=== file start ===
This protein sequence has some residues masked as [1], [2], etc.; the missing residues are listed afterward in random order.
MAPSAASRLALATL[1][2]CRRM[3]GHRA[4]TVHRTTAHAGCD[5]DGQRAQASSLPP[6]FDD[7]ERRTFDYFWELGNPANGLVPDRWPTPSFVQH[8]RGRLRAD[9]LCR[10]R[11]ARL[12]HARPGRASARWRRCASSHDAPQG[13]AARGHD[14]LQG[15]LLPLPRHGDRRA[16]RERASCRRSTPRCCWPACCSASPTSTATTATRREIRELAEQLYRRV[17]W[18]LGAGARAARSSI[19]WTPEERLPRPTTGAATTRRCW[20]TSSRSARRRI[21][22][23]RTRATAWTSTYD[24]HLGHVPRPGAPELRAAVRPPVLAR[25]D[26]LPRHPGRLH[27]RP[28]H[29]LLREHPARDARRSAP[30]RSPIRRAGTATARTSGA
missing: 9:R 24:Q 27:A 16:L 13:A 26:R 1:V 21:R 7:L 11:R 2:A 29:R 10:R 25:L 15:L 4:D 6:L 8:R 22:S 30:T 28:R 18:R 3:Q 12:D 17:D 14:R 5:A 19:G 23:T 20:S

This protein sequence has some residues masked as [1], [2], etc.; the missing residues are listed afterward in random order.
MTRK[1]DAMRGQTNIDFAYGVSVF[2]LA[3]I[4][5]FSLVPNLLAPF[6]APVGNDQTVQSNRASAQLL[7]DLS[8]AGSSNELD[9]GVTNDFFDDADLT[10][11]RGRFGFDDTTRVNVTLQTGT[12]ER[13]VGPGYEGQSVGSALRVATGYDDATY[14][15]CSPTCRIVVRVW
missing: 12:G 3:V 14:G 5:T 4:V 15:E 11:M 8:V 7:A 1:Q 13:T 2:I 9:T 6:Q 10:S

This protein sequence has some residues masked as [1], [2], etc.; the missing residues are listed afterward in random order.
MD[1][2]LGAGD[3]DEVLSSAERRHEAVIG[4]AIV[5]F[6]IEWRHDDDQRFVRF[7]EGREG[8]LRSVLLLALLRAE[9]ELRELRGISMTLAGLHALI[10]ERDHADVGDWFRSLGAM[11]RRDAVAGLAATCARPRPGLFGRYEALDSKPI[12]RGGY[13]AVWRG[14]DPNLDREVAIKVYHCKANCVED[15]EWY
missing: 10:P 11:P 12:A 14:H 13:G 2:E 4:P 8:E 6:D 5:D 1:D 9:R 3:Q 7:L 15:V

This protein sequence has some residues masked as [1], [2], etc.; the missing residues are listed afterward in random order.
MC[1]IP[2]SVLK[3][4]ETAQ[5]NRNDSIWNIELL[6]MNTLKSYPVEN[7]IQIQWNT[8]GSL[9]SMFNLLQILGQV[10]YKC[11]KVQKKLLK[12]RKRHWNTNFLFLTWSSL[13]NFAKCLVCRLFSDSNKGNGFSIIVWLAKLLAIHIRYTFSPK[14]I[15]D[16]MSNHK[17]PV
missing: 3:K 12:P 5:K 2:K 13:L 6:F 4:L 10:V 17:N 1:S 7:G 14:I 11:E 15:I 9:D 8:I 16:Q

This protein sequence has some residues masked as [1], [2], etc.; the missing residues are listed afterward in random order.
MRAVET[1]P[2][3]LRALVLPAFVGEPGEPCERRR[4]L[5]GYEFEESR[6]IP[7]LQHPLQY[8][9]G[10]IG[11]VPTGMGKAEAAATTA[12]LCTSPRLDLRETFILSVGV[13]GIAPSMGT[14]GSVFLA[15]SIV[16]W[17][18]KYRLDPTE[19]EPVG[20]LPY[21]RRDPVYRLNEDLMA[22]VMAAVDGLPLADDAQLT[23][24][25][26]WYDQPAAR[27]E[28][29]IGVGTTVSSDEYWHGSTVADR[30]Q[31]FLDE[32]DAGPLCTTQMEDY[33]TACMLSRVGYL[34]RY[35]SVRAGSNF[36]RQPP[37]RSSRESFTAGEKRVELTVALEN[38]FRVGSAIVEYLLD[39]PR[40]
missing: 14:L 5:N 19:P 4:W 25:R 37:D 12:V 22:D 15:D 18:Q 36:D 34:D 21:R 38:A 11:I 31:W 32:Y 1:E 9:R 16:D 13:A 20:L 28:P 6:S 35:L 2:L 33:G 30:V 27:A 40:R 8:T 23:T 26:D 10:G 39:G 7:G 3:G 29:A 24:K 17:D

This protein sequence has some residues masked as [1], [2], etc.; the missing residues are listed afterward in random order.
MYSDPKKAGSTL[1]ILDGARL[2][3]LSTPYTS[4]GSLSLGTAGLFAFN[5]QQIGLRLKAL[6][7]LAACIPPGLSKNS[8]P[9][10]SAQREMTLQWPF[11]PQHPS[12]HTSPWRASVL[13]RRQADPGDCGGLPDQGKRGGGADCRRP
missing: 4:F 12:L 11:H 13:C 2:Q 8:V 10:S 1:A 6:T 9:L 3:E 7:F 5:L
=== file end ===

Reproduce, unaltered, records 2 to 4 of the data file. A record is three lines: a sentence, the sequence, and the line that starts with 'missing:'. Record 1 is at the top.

This protein sequence has some residues masked as [1], [2], etc.; the missing residues are listed afterward in random order.
MTRK[1]DAMRGQTNIDFAYGVSVF[2]LA[3]I[4][5]FSLVPNLLAPF[6]APVGNDQTVQSNRASAQLL[7]DLS[8]AGSSNELD[9]GVTNDFFDDADLT[10][11]RGRFGFDDTTRVNVTLQTGT[12]ER[13]VGPGYEGQSVGSALRVATGYDDATY[14][15]CSPTCRIVVRVW
missing: 12:G 3:V 14:G 5:T 4:V 15:E 11:M 8:V 7:A 1:Q 13:T 2:I 9:T 6:Q 10:S

This protein sequence has some residues masked as [1], [2], etc.; the missing residues are listed afterward in random order.
MD[1][2]LGAGD[3]DEVLSSAERRHEAVIG[4]AIV[5]F[6]IEWRHDDDQRFVRF[7]EGREG[8]LRSVLLLALLRAE[9]ELRELRGISMTLAGLHALI[10]ERDHADVGDWFRSLGAM[11]RRDAVAGLAATCARPRPGLFGRYEALDSKPI[12]RGGY[13]AVWRG[14]DPNLDREVAIKVYHCKANCVED[15]EWY
missing: 10:P 11:P 12:A 14:H 13:G 2:E 4:P 8:E 6:D 5:D 1:D 9:R 3:Q 7:L 15:V

This protein sequence has some residues masked as [1], [2], etc.; the missing residues are listed afterward in random order.
MC[1]IP[2]SVLK[3][4]ETAQ[5]NRNDSIWNIELL[6]MNTLKSYPVEN[7]IQIQWNT[8]GSL[9]SMFNLLQILGQV[10]YKC[11]KVQKKLLK[12]RKRHWNTNFLFLTWSSL[13]NFAKCLVCRLFSDSNKGNGFSIIVWLAKLLAIHIRYTFSPK[14]I[15]D[16]MSNHK[17]PV
missing: 3:K 12:P 5:K 2:K 13:L 6:F 4:L 10:V 17:N 1:S 7:G 14:I 11:E 15:I 9:D 8:I 16:Q